Baselining with Security Templates
by Derek Melber - WindowSecurity.com - Monday, 4 October 2004.
The solution to creating and implementing security baselines on computers in your network is to “just do it.” Security baselines establish the foundation for the overall security of a computer. If a computer has no foundation, the chances of it being compromised are very high.

One of the most common complaints about creating and implementing security baselines is that they are hard to establish for the different computers on the network and they are almost impossible to implement. Couple this complaint with keeping the computers up to date with the security baselines causes computers to go without any baseline or security foundation.

What is a security baseline?

I am sure that you have all heard about security baselines or have a preconceived definition of them. However, I just want to make sure that my definition and your definition is the same for this article. The security baseline is a suite of security settings that are established for each type of computer in your organization. The security baseline is established in such a way that the computer performs it duties, but nothing else.

The reason for this “limited” approach is that if the computer can’t perform anything but its predetermined duties, the possibility for it being attacked successfully is much smaller.

Windows computers need security baselines more than about any other type of computer for a couple of reasons. First, Microsoft is notorious for allowing the default installation of their operating systems to be insecure. I don’t think I need to defend this statement much, considering the issues with Internet Information Services and Internet Explorer over the past couple of years.

The security baseline will consist of more than just securing services and applications; it will go to the core of the computer security settings. A typical security baseline will include control over services, permissions on files, Registry permissions, authentication protocols, and more. There will be a security baseline established for each type of computer in your organization. This will include domain controllers, file servers, print servers, application servers, clients, etc.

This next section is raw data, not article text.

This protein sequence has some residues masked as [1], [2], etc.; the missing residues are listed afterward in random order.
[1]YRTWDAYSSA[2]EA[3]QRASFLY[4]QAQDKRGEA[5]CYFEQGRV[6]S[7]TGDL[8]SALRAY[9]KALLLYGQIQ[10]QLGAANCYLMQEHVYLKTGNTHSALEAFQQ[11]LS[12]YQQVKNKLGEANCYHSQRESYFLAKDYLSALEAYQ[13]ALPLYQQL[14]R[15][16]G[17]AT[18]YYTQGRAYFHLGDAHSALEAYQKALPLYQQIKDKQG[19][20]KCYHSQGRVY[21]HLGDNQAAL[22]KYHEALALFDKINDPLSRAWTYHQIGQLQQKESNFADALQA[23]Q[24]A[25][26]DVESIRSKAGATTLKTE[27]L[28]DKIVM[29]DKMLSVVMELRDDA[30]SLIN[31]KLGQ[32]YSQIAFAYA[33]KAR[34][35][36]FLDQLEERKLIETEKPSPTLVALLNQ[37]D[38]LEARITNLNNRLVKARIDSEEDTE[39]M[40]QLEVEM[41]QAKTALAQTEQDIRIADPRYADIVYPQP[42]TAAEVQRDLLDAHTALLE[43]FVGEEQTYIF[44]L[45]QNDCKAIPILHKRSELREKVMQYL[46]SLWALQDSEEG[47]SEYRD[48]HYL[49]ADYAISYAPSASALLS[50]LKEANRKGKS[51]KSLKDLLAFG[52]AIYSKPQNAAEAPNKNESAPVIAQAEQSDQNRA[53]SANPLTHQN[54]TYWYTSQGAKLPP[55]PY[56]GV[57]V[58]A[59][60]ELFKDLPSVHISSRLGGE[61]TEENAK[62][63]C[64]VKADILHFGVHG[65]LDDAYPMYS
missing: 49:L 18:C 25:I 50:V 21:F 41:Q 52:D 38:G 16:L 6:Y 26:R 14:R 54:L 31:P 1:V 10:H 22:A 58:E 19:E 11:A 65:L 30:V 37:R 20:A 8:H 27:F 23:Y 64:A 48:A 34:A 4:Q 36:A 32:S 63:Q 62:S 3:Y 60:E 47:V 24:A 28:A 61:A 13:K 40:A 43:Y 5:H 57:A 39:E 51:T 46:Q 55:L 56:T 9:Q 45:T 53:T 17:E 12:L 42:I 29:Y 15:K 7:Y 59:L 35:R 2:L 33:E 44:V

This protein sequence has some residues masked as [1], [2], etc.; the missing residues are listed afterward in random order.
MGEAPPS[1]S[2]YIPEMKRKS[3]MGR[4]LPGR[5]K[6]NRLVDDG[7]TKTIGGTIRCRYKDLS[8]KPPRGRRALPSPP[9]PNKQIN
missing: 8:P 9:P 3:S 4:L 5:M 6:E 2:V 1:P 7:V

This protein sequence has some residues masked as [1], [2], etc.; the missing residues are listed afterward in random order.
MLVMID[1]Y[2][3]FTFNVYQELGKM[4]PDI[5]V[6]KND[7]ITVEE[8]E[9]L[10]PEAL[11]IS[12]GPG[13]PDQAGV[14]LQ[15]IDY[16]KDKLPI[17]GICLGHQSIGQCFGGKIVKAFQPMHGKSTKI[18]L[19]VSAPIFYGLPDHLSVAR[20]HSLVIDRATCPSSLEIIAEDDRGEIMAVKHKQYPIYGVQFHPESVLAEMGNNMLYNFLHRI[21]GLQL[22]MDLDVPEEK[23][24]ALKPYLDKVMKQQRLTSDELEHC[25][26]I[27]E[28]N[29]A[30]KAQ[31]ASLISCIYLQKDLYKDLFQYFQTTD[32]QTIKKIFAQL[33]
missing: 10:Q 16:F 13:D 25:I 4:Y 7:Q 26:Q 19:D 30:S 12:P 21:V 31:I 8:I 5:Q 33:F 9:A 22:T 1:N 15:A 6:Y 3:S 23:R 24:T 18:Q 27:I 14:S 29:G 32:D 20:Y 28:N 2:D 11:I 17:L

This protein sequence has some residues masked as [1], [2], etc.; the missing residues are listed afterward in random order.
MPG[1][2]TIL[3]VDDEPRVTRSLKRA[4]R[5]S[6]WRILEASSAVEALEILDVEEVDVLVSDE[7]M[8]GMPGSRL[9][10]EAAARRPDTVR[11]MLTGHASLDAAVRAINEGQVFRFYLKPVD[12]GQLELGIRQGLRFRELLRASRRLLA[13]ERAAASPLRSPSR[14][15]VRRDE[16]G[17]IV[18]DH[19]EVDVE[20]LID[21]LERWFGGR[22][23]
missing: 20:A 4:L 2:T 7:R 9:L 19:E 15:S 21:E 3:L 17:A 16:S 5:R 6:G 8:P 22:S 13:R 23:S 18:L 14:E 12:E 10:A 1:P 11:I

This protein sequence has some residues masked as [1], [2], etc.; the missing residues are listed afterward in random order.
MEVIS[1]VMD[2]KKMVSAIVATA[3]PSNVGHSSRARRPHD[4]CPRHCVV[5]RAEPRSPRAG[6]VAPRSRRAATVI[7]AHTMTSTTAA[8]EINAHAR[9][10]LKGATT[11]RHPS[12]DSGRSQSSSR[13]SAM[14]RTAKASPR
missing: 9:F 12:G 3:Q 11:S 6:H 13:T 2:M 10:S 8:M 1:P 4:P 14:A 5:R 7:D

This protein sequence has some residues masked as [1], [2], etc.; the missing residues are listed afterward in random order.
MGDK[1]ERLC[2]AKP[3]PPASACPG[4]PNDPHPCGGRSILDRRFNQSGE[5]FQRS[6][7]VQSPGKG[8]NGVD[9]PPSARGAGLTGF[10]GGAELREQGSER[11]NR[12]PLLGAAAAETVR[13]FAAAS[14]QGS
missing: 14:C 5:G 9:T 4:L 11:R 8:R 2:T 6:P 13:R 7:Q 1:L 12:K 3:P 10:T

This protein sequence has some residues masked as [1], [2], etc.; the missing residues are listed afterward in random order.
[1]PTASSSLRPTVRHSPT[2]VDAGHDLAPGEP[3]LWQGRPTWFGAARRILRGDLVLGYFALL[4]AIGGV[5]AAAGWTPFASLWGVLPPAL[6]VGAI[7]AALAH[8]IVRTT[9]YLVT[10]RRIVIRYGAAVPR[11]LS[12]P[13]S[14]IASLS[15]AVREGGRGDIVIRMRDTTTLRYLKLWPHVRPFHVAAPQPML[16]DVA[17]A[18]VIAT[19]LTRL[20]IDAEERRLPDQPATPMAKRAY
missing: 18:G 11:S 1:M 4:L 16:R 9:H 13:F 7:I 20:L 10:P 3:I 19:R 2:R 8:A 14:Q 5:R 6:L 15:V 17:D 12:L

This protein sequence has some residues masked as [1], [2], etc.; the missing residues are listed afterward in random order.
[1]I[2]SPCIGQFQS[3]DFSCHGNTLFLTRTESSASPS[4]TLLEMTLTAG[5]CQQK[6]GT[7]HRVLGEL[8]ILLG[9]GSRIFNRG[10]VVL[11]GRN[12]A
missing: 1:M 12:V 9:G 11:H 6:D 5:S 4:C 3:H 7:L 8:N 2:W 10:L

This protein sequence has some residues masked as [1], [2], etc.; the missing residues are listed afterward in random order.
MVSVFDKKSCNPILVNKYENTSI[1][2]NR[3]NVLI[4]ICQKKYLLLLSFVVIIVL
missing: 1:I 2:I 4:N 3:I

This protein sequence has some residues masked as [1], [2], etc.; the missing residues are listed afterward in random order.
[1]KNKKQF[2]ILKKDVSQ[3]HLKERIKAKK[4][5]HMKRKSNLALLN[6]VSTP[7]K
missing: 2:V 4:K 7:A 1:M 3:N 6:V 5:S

Security Templates for Baselining

In the last article I wrote, Understanding Security Templates (LINK!!!), you were introduced to the contents of a security template. There we saw that a security template included settings for the following areas:
  • Account Policies
  • User Rights
  • Event Log settings
  • Restricted Groups
  • System Services
  • File Permissions
  • Registry Permissions
As you can see from this list to the list we just unveiled in the baselining section above, they are virtually encompass the same security settings. Although a typical security baseline needs to include a few areas outside of a default security template, it includes so many of the settings it can’t be ignored as a solution for implementing your security baselines.

Configuring Security Templates

The first step to implementing the security baseline on your computers is to determine what the baselines will be for each type of computer. The next step is to create an environment that makes it easy and efficient to implement these settings. The solution to step two is to develop security templates for each type of computer.

To complete this security template creation you will use the Security Templates snap-in. The Security Templates snap-in is included in the Microsoft Management Console (MMC). To access the MMC and include the snap-in, follow these steps:

Spotlight

Lessons learned developing Lynis, an open source security auditing tool

Posted on 15 October 2014.  |  Lynis unearths vulnerabilities, configuration errors, and provides tips for system hardening. It is written in shell script, installation is not required and can be performed with a privileged or non-privileged account.


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